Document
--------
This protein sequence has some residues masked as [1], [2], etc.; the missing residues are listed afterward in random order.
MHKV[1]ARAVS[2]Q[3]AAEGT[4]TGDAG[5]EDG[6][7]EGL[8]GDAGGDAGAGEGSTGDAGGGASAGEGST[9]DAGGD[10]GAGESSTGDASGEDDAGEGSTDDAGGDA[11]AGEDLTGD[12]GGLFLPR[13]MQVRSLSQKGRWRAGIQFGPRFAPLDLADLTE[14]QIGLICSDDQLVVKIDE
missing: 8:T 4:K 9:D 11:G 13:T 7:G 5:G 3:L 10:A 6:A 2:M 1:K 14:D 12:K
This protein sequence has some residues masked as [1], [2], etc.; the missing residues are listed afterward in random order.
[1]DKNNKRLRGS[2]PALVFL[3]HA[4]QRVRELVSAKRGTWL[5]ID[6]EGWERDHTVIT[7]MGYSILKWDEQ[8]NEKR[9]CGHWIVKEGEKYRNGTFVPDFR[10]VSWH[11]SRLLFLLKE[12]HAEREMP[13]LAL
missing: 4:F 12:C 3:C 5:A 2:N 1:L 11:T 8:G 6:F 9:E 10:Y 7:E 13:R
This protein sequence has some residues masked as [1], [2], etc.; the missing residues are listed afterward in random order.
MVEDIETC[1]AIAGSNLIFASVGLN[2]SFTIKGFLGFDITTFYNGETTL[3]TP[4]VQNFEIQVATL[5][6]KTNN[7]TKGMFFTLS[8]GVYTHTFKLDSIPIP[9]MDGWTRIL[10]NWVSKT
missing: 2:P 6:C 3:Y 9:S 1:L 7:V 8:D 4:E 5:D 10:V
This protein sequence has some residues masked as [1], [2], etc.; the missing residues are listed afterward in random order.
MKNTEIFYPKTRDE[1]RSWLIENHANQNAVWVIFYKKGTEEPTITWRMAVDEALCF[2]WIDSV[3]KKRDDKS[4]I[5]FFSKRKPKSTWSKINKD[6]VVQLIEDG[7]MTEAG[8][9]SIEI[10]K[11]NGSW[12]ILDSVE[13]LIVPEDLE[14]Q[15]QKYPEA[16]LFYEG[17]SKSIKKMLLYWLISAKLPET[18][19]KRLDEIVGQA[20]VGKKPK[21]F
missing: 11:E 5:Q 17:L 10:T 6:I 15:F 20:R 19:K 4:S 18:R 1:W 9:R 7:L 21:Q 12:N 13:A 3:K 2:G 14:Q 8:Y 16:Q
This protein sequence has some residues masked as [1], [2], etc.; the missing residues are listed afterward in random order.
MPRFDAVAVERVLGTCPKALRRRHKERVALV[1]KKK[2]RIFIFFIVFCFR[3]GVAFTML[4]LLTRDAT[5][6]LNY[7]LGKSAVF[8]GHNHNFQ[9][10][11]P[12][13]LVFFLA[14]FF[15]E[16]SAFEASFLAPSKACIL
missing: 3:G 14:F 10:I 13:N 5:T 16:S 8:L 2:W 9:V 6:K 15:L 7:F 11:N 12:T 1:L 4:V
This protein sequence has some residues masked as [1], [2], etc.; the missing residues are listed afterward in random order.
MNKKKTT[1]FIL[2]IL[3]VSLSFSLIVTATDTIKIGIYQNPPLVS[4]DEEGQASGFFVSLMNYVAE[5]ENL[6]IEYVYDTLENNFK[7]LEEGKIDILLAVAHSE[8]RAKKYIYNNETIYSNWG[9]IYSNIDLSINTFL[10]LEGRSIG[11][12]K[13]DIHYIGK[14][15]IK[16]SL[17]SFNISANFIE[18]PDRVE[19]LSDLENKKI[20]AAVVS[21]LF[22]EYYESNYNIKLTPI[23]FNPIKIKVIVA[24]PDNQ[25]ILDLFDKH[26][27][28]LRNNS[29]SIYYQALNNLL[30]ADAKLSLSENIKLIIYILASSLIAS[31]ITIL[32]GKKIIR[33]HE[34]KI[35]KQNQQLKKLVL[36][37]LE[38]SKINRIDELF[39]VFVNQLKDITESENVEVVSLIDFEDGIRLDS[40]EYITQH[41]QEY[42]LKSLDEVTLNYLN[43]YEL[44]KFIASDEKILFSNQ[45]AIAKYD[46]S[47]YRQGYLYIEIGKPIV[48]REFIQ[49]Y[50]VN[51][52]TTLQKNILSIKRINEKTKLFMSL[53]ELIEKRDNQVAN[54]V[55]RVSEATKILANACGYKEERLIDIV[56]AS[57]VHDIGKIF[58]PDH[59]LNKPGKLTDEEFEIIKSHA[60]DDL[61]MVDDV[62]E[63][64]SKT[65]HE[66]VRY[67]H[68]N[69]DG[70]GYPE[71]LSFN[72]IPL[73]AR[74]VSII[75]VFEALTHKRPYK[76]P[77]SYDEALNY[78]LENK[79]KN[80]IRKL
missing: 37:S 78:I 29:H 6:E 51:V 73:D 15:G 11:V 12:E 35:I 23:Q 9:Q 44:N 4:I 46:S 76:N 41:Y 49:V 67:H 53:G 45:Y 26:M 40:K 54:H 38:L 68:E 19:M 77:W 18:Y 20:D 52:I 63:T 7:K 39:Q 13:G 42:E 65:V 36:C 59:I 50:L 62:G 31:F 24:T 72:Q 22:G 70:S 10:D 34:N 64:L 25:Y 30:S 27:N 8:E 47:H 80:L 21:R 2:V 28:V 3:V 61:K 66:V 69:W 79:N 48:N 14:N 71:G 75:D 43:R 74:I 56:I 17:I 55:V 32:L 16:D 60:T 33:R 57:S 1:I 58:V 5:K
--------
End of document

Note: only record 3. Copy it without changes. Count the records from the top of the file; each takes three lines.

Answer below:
This protein sequence has some residues masked as [1], [2], etc.; the missing residues are listed afterward in random order.
MVEDIETC[1]AIAGSNLIFASVGLN[2]SFTIKGFLGFDITTFYNGETTL[3]TP[4]VQNFEIQVATL[5][6]KTNN[7]TKGMFFTLS[8]GVYTHTFKLDSIPIP[9]MDGWTRIL[10]NWVSKT
missing: 2:P 6:C 3:Y 9:S 1:L 7:V 8:D 4:E 5:D 10:V